Re: Marking PDF links



In article <thjbt1hsq96bmo3li2jg51v96gff98qj2l@xxxxxxx>,
Roedy Green <my_email_is_posted_on_my_website@xxxxxxxxxxxxxx> wrote:

> On Mon, 23 Jan 2006 22:46:29 +0100, Sander Tekelenburg
> <user@xxxxxxxxxxxxxx> wrote, quoted or indirectly quoted someone who
> said :
>
> >> where does a browser find out the type attribute of a link?
> >
> >Why, in the HTML obviously. Just like with any other elements and
> >attributes. Did you read the page I referred you to? Did you look at its
> >HTML?
> No, not "obviously". That scheme has no automation

{confused} What sort of "automation" are you looking for?

> unless there is
> somewhere locally a table of extensions.

"extensions"? (Do you mean file name extensions? What is the relevance
of that?)

> You might as well tag with
> ordinary classes.

Yes, you can, but if you're going to add classes, you might as well add
type attributes. Type attributes actually have meaning on the Web, plus
this way you avoid 'CLASS-soup'. Personally I prefer to add as little
DIVs, SPANs, classes and IDs as is possible - keep the HTML clean and
make use of CSS selectors to target things.

> You still have to manually assign the types in the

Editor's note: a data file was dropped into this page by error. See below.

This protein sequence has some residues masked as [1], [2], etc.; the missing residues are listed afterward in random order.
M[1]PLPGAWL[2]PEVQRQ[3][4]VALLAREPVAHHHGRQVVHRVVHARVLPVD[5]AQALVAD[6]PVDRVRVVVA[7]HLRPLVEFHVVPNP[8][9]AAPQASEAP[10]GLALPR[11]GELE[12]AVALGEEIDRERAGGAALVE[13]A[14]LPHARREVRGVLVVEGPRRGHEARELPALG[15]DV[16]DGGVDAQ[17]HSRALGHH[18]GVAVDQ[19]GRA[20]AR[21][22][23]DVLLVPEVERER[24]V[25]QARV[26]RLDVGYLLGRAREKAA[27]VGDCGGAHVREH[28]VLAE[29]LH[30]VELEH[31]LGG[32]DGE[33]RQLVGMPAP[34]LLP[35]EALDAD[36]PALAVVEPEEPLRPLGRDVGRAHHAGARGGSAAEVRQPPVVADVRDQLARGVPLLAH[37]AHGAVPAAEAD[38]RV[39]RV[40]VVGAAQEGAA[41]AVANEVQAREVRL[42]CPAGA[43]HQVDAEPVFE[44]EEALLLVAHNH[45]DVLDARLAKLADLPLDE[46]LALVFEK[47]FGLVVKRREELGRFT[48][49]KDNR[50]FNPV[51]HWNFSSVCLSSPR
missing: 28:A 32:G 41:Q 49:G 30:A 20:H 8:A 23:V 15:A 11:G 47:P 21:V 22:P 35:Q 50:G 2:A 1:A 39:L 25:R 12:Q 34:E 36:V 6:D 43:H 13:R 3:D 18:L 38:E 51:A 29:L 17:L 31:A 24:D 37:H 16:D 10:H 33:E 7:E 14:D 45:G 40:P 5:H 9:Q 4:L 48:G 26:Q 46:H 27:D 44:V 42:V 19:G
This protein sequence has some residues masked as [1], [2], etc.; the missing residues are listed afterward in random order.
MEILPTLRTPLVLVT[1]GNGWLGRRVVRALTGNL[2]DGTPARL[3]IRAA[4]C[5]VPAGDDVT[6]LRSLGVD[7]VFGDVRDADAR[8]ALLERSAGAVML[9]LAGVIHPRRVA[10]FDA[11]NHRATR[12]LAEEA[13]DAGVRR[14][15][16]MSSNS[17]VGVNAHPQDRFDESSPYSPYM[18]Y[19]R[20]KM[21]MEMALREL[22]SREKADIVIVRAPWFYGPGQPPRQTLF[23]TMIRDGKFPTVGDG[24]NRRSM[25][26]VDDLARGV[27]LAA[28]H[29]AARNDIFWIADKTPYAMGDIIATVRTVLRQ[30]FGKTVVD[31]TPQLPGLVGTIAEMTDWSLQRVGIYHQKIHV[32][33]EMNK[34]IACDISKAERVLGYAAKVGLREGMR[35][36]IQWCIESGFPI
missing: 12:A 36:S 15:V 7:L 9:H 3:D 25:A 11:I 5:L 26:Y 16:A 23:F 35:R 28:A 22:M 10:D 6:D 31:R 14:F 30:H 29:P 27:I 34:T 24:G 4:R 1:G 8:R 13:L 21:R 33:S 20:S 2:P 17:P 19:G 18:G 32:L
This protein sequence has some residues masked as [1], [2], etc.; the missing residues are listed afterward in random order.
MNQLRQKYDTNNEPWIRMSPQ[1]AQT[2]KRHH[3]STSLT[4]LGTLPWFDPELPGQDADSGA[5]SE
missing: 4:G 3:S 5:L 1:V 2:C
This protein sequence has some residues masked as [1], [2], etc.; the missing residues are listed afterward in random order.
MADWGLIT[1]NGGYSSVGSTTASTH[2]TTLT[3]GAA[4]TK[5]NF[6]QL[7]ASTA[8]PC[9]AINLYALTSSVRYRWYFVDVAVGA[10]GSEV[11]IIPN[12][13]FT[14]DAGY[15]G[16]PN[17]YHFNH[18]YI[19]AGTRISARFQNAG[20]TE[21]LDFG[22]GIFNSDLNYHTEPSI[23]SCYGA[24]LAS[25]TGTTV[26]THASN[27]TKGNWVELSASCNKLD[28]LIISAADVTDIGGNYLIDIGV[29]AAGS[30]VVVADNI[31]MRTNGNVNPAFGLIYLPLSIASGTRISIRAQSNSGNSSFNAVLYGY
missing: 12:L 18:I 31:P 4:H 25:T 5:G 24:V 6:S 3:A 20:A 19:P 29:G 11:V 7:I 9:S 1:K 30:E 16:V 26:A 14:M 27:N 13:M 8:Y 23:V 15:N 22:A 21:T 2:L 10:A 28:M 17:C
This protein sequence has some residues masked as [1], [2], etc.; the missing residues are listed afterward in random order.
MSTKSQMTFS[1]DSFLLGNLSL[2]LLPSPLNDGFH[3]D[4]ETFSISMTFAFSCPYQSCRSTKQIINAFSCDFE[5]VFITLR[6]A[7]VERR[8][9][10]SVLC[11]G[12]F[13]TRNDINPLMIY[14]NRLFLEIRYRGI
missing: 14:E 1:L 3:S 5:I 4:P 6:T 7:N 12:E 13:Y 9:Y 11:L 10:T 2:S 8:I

> markup.

Less so than you have to manually add classes. My argument for using the
type attribute instead is not only that it adds more value than just
being a CSS selector, but also that automated Web publishing systems
could easily insert type attributes automagically - something they can't
do with classes. Thus using the type attribute provides a much better
opportunity for an automated authoring approach then using classes.

[...]

> MIME types normally come from the server.

MIME types are MIME types. Servers serve them through Content-Type
headers and before they do, they look them up through whatever mechanism
the server's local environment provides for that (which does not have to
be through file name extensions - for instance, on a Mac a server might
use the system's type/creator database).

[...]

> Further the author of the page did not show markup, just styles, other
> than via view source.

What's too hard about viewing the source?

> Further his examples did not work

"work" in the environment of the Web is extremely tool-dependant. If the
tool you used didn't 'work', then maybe that tool doesn't work.

The bottom of that page lists some browsers that *do* support this. Did
you see that? Didn't it make you think that perhaps the browser you were
using might not be working?

> , so it was not
> obvious he even did anything in the markup.

The page explains how to "target the type attribute", big header,
through CSS and shows two examples. How then can it not be obvious that
the HTML contains type attributes?

> Ideally he would have given a concrete example in addition to the BNF
> of both a style and markup. When you talk about the "type" of
> something you could be talking in the ordinary English sense, about
> the extension, about a type derived, or about a literal TYPE tag.

Indeed. Therefore, at that page I don't just vaguely speak of "type",
but of "type attributes" - each and every time.

--
Sander Tekelenburg, <http://www.euronet.nl/%7Etekelenb/>
.



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